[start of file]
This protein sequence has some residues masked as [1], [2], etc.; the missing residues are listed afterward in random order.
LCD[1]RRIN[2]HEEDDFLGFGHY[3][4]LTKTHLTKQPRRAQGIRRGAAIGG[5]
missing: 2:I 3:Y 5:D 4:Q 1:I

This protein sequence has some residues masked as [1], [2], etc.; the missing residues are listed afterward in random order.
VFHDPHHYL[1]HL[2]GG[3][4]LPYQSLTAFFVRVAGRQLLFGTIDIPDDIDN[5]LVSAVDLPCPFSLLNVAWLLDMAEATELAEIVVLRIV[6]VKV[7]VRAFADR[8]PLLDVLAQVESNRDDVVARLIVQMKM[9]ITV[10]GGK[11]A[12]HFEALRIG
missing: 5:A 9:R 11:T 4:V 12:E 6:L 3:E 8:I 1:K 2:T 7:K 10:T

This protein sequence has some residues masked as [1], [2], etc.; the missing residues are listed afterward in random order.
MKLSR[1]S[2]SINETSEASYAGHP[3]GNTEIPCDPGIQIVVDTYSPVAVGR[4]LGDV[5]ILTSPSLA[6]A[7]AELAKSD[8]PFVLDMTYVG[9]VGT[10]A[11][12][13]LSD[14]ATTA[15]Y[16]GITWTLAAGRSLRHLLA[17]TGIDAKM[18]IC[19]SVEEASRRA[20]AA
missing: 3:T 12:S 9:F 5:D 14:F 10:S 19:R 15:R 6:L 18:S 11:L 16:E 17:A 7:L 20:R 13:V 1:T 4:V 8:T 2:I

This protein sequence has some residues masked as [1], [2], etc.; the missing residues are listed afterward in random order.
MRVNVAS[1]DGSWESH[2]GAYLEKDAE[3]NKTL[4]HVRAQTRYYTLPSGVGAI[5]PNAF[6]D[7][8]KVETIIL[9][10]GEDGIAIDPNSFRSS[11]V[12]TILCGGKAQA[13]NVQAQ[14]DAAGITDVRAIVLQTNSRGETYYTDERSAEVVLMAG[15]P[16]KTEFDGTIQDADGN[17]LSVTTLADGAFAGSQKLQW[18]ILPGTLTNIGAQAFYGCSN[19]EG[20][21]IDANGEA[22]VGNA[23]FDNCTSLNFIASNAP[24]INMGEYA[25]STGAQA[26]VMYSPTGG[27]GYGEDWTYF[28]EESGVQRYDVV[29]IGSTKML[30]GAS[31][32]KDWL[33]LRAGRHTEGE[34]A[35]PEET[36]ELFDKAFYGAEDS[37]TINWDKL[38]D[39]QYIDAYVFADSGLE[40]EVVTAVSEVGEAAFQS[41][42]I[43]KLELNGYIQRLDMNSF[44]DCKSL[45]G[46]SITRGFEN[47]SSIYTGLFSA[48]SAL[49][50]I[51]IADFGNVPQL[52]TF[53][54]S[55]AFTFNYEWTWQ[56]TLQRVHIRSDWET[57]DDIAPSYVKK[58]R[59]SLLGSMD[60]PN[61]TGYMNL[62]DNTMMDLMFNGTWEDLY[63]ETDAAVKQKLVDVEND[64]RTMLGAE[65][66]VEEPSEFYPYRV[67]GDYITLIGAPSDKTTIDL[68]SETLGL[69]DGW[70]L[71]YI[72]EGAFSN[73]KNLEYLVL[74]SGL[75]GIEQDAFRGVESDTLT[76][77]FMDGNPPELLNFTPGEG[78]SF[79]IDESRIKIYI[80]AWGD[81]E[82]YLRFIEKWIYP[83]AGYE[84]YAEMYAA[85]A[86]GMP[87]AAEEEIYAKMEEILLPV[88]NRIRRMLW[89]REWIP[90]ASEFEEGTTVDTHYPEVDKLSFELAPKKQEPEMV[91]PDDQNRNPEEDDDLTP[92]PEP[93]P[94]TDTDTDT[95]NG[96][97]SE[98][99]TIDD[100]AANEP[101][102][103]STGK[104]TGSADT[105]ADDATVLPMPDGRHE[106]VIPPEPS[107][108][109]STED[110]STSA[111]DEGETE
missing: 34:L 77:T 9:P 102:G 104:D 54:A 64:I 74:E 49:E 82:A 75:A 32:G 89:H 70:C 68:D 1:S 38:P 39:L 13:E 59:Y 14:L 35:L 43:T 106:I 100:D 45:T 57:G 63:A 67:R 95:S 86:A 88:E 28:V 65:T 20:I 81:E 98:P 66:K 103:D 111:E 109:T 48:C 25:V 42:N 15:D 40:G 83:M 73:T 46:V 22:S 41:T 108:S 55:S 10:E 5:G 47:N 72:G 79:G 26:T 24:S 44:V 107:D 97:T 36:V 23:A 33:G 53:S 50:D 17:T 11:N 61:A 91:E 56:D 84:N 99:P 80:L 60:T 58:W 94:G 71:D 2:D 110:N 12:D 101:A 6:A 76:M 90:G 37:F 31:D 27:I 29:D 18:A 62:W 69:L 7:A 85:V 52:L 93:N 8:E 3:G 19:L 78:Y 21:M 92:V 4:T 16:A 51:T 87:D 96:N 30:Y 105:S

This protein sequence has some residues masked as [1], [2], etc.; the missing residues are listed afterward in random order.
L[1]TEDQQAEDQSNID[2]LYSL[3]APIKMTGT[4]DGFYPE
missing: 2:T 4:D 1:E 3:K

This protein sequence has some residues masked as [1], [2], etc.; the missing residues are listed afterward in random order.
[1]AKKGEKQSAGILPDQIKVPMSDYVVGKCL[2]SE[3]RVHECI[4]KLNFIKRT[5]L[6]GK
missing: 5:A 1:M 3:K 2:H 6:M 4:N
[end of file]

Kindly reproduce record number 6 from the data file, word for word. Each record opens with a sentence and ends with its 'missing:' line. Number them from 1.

This protein sequence has some residues masked as [1], [2], etc.; the missing residues are listed afterward in random order.
[1]AKKGEKQSAGILPDQIKVPMSDYVVGKCL[2]SE[3]RVHECI[4]KLNFIKRT[5]L[6]GK
missing: 5:A 1:M 3:K 2:H 6:M 4:N